Cultivating the future
One of the most innovative — and ambitious — alternatives to meat-based proteins involves “cellular agriculture”, which produces animal proteins through processes such as microbial precision fermentation and the cultivation of animal cells in a lab.
Microbial precision fermentation uses synthetic biology techniques to engineer single-celled organisms that produce proteins that can be made into food products.
Dehghani describes the process as similar to brewing beer.
“Fermentation facilities already exist, but we’d need to change the production from beer to protein.”
Cultured meat is another type of cellular agriculture that involves cultivating animal cells in a lab to replicate the sensory and nutritional profiles of conventional meat.
The process involves feeding cells with an oxygen-rich culture medium consisting of nutrients such as amino acids, glucose vitamins and inorganic salts, supplemented with proteins and other growth factors.
“The cells from animals are very fragile compared with bacteria,” said Dehghani.
“They require a specific environment to grow, and you need to add some growth factors, antibiotics and other things to keep them alive.
“There are so many concerns about cultured meat that need to be overcome, such as how to get rid of the growth factor and how to make it more cost-effective compared with other sources of the protein.”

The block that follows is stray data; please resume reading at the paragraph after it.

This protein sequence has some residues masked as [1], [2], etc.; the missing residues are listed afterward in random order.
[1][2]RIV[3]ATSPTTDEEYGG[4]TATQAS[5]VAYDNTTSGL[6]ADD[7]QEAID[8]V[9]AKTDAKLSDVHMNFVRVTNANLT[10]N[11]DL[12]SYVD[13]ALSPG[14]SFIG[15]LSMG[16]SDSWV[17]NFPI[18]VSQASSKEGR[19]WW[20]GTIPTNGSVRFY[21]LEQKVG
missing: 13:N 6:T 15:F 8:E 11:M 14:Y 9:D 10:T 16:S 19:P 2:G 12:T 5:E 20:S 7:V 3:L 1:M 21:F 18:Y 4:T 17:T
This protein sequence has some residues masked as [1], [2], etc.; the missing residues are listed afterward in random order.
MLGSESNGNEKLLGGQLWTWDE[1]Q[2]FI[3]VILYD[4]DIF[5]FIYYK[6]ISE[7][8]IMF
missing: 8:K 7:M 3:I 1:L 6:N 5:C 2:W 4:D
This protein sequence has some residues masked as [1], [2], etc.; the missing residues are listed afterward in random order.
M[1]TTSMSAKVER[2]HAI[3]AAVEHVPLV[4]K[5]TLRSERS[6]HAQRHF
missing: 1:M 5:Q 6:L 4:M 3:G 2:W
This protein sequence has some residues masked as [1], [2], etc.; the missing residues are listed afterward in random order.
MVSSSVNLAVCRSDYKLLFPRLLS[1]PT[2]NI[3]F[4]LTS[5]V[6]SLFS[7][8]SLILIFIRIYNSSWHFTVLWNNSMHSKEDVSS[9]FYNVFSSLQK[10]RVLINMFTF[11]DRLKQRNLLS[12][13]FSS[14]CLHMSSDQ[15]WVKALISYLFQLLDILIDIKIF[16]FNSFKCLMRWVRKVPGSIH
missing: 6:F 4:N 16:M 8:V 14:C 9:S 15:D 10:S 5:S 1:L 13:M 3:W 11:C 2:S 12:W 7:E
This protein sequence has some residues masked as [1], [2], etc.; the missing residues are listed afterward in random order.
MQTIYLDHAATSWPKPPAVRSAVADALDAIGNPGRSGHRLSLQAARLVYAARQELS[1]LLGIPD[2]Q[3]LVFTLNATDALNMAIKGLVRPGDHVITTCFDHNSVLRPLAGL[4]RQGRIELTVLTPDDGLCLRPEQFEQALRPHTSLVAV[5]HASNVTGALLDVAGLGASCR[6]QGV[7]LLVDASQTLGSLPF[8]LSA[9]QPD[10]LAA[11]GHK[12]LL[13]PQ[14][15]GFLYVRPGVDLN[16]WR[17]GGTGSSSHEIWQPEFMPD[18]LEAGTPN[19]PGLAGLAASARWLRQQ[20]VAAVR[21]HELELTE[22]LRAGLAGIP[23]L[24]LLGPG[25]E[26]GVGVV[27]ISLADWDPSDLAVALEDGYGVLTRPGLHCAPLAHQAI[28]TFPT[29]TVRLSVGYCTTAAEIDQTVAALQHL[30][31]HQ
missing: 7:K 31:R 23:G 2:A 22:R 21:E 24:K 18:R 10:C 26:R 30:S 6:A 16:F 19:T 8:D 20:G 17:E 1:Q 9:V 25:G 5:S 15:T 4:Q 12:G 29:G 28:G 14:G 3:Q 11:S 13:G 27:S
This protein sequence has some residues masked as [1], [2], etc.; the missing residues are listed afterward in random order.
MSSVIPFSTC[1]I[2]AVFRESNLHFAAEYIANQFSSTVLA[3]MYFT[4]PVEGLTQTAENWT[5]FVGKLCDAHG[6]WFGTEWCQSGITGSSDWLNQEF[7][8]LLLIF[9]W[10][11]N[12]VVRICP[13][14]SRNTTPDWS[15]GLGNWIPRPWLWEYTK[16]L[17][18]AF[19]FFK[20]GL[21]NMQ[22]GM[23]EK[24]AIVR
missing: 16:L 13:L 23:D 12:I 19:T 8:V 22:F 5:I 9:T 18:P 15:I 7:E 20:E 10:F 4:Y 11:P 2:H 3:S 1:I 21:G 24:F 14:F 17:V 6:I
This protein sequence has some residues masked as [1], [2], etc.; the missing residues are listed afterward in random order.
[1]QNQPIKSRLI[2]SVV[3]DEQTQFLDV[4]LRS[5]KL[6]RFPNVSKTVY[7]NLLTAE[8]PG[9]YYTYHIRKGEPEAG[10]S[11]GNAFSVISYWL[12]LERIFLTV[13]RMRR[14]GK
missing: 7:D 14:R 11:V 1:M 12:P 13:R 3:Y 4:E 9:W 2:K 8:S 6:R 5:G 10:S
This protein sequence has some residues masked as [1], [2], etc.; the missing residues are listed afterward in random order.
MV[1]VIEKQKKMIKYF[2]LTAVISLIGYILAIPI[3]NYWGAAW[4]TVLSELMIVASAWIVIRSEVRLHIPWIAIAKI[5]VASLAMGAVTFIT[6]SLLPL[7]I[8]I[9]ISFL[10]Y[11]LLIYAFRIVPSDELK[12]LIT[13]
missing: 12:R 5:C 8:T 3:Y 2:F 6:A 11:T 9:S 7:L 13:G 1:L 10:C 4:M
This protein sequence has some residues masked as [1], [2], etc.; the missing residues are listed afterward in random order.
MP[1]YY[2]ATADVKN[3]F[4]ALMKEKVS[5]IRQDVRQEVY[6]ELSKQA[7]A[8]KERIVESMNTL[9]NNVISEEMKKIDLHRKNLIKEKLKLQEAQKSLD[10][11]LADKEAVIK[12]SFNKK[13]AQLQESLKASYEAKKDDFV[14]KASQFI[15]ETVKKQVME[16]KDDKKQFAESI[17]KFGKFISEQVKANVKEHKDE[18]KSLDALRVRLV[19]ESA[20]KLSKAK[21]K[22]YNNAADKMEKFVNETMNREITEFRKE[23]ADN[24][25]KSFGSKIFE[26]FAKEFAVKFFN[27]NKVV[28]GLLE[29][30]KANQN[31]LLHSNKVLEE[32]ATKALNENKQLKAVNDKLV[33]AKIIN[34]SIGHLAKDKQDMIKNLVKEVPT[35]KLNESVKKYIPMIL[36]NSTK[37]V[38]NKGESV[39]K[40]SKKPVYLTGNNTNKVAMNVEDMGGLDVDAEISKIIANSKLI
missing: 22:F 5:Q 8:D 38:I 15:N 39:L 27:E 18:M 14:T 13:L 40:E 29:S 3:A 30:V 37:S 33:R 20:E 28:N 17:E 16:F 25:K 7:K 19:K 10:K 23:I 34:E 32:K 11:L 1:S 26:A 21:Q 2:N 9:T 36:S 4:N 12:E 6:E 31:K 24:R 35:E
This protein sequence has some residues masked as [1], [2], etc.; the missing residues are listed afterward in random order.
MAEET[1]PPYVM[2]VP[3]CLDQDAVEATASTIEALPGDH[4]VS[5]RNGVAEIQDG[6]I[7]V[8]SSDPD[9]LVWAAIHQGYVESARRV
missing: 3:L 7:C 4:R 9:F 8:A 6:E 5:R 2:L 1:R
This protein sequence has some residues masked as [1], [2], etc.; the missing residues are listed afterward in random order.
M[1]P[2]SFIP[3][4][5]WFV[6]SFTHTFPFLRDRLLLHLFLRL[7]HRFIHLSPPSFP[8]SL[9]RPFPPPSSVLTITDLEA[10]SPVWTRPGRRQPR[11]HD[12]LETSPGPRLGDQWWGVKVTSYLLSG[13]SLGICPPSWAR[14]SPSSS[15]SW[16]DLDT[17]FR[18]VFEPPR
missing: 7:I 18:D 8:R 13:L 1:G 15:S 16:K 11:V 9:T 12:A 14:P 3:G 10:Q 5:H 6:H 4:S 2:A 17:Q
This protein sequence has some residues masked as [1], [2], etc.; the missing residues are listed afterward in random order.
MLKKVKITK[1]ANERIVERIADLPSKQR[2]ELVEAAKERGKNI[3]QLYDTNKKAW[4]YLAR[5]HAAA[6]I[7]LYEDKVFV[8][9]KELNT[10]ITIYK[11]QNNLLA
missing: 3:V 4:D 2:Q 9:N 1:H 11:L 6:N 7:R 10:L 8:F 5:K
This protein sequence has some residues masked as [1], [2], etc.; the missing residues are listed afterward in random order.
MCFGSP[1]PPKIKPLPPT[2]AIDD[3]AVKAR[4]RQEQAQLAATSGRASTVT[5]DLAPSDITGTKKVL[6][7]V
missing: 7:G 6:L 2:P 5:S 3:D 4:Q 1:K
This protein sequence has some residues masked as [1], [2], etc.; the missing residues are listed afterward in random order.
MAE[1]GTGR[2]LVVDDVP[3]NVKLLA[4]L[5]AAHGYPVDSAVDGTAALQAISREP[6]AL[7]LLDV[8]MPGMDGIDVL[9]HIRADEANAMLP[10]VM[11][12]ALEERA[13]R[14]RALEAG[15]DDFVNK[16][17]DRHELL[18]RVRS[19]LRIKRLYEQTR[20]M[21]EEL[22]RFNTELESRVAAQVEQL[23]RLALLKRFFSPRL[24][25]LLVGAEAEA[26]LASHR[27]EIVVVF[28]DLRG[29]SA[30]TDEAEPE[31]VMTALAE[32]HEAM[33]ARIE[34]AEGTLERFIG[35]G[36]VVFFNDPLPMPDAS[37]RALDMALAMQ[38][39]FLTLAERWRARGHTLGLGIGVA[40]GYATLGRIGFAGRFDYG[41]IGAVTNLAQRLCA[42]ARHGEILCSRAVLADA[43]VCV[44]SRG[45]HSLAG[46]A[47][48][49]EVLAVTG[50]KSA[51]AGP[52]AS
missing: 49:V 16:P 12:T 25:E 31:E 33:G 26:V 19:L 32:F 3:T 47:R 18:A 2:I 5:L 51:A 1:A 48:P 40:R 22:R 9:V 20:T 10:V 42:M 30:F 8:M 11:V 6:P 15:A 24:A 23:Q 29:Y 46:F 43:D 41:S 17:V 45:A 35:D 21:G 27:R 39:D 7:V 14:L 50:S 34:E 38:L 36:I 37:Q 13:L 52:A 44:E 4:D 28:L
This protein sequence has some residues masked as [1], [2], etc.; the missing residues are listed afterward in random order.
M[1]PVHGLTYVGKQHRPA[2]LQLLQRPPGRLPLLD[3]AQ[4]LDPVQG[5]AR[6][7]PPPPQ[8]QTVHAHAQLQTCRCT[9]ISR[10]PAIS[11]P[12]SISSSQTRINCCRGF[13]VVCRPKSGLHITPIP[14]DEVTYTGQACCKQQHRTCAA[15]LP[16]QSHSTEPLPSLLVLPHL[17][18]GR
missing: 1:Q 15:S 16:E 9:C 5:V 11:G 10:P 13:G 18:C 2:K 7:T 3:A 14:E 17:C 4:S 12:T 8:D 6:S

Engineering the menu
With the requirement for secure and sustainable sources of protein increasing, research is under way to develop protein alternatives from cultivated insect cells.
“The level of protein from insects is comparable with that from beef livestock, but the fat level is much lower, so it’s actually healthier,” said Dehghani.
“The level of iron is also much higher. Of course, many people are sceptical about using insects as a source of protein, but there’s a lot of research into using insect cells, rather than actual insects, to produce protein.”
What’s more, Dehghani added, the cultivation of insect cells may be easier than producing protein from other animal cells.
“Unlike mammalian cells from livestock, insect cells don’t need to be grown under a controlled condition of 37°C, which makes it more cost-effective, and they don’t need CO2 to grow. They are also resilient to pH change, and they require less nutrients.
“Insect cells are already used for the production of vaccines worldwide, but they can certainly be used to produce protein and to mimic the fatty taste that many consumers enjoy from meat.”
Engineers play a vital role in solving the challenges of sustainable protein sources and shaping the future of food, she said.
“The global population is growing, and the consumption of meat is actually growing even faster,” Dehghani added.
“We need more water and soil to produce meat from beef, pork or poultry — and there are limitations to the use of land. We need to develop more alternative, nutritious forms of protein for the future. It’s a growing area that requires the attention of more engineers.”